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APRIL 1, TO OOTOBER 1, 1825.
CUMMINGS, HILLIARD, AND COMPANY-WASHINGTON STREET.
THE UNITED STATES
APRIL 1, 1824
INTRODUCTION. We present our readers The UNITED STATES LITERARY GAZETTE in a new form. We think it is in many respects a more convenient form. When our Prospectus was laid before the public, it received, at once, that attention and approbation which they always bestow on a good design. Our design, as stated in that prospectus, is not changed. The success of the work is evidence, that it could not be changed with a hope of improvement. We shall, therefore, devote ourselves, zealously and perseveringly, to the attainment of the objects, which we then proposed. We shall occasionally offer our readers articles and intelligence upon some topics, which it was not in our mind to discuss when we commenced the work. But as to the future character of the Gazette, we make no promises. We shall therefore disappoint no hopes. We think it is right to merit the public approbation, and then we may with confidence expect it.
Greece in 1823 and 1824, being a Series of Letters and other
Documents on the Greek Revolution, written during a visit to that country, by the Hon. Colonel Leicester Stanhope. To which is added, the Life of Mustapha Ali. Philadelphia.
1825. Svo. pp. 308. A little more than a year ago, the name of Greece was on every tongue in America. The newspapers, the magazines, and the reviews echoed it from one to another. In our cities, towns, and villages, meetings were held, and resolutions were passed; and, in some of them, (the last great proof of earnestness) money was subscribed. Our pulpits took the alarm, and proclaimed to us the cause of Greece, as the cause of Christian liberty and truth; and, finally, on the door of Con. gress, the subject was brought forward, in the most imposing form, by an individual whose name carries a sanction in it of all that he recommends; and in one of the most masterly speeches ever made, it was proved by him, that the liberation of Greece was of moment, of high moment, to the cause of political liberty in all countries. He pointed out the dangerous language in which the crowned corporation in Europe, under the pretence of denouncing Grecian rebellion, in reality denounced the general cause of popular liberty; and he asked the representatives of the people to consider, whether, consistently with the neutral position and policy of this country, nothing could be done to encourage another free state struggling into being.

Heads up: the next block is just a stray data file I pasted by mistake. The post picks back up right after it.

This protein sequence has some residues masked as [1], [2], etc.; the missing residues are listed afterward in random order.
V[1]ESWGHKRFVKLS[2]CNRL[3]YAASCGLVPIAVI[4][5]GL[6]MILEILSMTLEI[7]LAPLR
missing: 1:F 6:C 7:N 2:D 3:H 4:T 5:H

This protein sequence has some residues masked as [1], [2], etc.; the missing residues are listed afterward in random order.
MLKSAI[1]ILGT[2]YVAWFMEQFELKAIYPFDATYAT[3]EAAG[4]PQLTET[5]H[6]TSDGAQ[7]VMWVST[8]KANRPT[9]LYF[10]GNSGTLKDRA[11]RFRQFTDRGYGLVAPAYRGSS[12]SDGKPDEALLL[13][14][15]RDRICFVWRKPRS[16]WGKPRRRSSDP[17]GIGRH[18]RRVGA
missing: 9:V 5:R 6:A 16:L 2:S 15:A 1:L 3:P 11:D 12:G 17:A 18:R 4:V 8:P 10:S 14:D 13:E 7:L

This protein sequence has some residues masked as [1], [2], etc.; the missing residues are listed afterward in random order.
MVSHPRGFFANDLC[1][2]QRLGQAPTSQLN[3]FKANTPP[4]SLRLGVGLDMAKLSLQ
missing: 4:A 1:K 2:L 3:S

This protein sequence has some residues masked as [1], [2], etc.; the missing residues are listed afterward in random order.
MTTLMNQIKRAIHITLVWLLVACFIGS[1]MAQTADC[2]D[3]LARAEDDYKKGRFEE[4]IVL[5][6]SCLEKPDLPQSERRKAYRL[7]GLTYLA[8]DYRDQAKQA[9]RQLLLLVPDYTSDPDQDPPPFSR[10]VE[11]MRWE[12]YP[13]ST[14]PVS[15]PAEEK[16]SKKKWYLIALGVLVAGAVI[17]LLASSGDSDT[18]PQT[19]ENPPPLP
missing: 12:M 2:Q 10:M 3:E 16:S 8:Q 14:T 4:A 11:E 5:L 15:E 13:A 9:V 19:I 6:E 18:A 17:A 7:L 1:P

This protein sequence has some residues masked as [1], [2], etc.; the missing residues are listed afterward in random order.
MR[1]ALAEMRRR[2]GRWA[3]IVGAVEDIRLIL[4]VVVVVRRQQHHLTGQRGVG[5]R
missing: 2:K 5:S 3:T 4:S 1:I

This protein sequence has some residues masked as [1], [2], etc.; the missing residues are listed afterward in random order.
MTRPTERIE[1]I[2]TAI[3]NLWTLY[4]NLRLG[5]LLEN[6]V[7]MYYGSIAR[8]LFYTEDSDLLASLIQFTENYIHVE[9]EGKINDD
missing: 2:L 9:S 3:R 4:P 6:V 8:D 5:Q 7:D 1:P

But by dint of much after speech-making, the conviction, which this most able appeal had wrought on the minds and hearts of all who heard or read it, was done away. The question subsided in the house, and the interest taken in it subsided in the country; and had Greece herself subsided into her former quiet subjection to the Mahometan tyranny, we do not know that it could have excited much sensation here. For the last twelve months, not to say the last twentyfour, it has been nearly impossible to get the public ear for any less dignified topic than General Jackson's traitorous recommendation of an union of parties, or Ninian Edwards' memorial. Now that these momentous matters are awhile put to rest, the question may be said to recur upon lution of the Greeks. How stands their cause ? Is there any rational probability that the Greeks will emancipate themselves?